Robodebt: Campbell quits $900k top defence job

In response to the findings of the robodebt royal investigation, former senior public servant Kathryn Campbell has resigned from her post at the Department of Defence, where she was making $900,000 per year.

The department released the announcement on Monday afternoon and read as follows: “Defence can confirm it has accepted Kathryn Campbell’s resignation from the department with effect from Friday, July 21, 2023.”

The department stated that it would “not provide any further comment on this matter.”

The report from the royal commission into the robodebt issue was released a few days ago, and it was confirmed that Campbell had been suspended from her senior advisory post at Aukus without pay as a result of the investigation.

The Prime Minister, Anthony Albanese, stated on Thursday that he would not “comment on individual cases in detail” since there are “processes in place” in the government.

However, he stated that the findings of the royal inquiry were “very clear about failings” in the previous government and the bureaucracy that surrounded the implementation of the robodebt program.

Albanese stated that it was necessary for there to be a reaction to what had been said.

Campbell was moved out of her then function as head of the Department of Foreign Affairs and Trade and into a newly created position related to Aukus in the senior echelons of the Defense Department not long after the election that took place the year before.

The previous year, Guardian Australia published an article that revealed Campbell had maintained the employment terms and conditions from her prior post as Dfat secretary, in which she received a total yearly salary package of $889,853. This comprised a base income of $767,529 as well as retirement benefits totaling $102,635.

On Monday, July 10, Campbell was placed on administrative leave without pay, which took effect three days after the report from the royal commission was made public.

Because Campbell has decided to quit, it is likely that she will be compensated for any vacation time that she has not utilized.

However, in accordance with the code of conduct for the Australian public service, a resignation does not always put an end to any potential inquiries.

In most cases, the rules of an agency specify that the head of the agency has the discretion to decide whether or not to continue the process of determining whether or not a violation of the code has occurred in the event that an employee resigns in the midst of such an investigation.

The government was requested to provide additional comment.

Tim Ayres, who serves as an assistant minister for trade, stated that the government has made every effort to adhere to the “proper processes.”

Ayres stated that the government has established the Royal Commission into Robodebt to “ensure that we get to the bottom of what has happened here.”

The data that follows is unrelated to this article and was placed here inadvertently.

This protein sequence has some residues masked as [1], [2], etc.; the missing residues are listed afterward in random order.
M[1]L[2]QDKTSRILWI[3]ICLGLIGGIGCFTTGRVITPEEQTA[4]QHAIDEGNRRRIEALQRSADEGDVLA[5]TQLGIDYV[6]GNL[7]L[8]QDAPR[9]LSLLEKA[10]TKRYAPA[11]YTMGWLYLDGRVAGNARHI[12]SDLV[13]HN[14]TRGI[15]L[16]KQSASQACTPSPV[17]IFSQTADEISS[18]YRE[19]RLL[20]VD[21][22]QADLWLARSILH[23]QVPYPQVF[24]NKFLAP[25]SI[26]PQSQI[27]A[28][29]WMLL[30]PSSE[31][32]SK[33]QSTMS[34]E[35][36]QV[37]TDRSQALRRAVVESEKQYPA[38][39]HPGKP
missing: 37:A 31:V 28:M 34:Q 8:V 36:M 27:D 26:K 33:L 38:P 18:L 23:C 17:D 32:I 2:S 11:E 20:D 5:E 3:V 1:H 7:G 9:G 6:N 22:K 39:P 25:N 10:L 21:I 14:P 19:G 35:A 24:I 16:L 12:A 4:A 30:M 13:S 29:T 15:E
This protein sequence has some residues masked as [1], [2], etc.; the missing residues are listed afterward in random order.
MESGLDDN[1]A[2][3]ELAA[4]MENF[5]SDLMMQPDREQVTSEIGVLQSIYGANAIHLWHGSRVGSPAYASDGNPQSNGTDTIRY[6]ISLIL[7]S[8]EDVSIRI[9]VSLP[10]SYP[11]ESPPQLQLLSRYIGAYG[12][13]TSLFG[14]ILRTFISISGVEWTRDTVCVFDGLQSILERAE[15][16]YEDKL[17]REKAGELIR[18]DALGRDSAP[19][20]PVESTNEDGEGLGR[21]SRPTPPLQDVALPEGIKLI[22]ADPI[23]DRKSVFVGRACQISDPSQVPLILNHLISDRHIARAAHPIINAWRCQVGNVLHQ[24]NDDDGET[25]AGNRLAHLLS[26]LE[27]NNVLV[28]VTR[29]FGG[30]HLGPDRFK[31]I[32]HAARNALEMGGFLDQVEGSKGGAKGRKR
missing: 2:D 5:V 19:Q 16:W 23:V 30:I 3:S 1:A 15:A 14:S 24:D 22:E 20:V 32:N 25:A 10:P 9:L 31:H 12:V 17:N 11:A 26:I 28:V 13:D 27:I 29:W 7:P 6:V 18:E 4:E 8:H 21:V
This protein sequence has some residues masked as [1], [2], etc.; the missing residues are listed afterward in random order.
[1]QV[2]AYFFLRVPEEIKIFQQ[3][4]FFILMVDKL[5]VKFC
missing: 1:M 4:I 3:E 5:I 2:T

During an interview with the media, he described the robodebt program as “a cruel, illegal, and unfair process that has demonized some of the most vulnerable Australians and put people in a terrible position.”

According to the findings from the royal commission, Campbell, who formerly served as head of the Department of Human Services, was “responsible for a department that had established, implemented, and maintained an unlawful program.”

The report stated that Campbell “failed to act” when offered with opportunity to acquire legal assistance and “did nothing of substance” when confronted with material that brought to light the illegality of income averaging.

In the wake of the revelations presented in the robodebt report, a number of independent members of parliament had urged Campbell to give some thought to her political future, while the government came under increasing amounts of pressure to take action.

According to findings of royal commission report, Campbell was aware of the planned application of income averaging in the robodebt program as well as the recommendation from the Department of Social Services that legislative reform was required; despite this knowledge, Campbell did not alter the policy proposal that was presented to the government.

It was discovered that she did so because she was aware that Scott Morrison wanted to “pursue the proposal and that the government could not achieve the savings” without income averaging.

Campbell has not reacted to demands for comment made by the media following the release of the royal commission report. However, throughout the proceedings, Campbell defended her handling of the situation and stated that she had assumed the program was legal despite prior advice raising severe problems.

During the course of the inquiry that was being conducted by the royal commission, Campbell stated, “I have never been in a department that sought to mislead.” In addition, I have never been a part of a plan that was intended to give the government false information.

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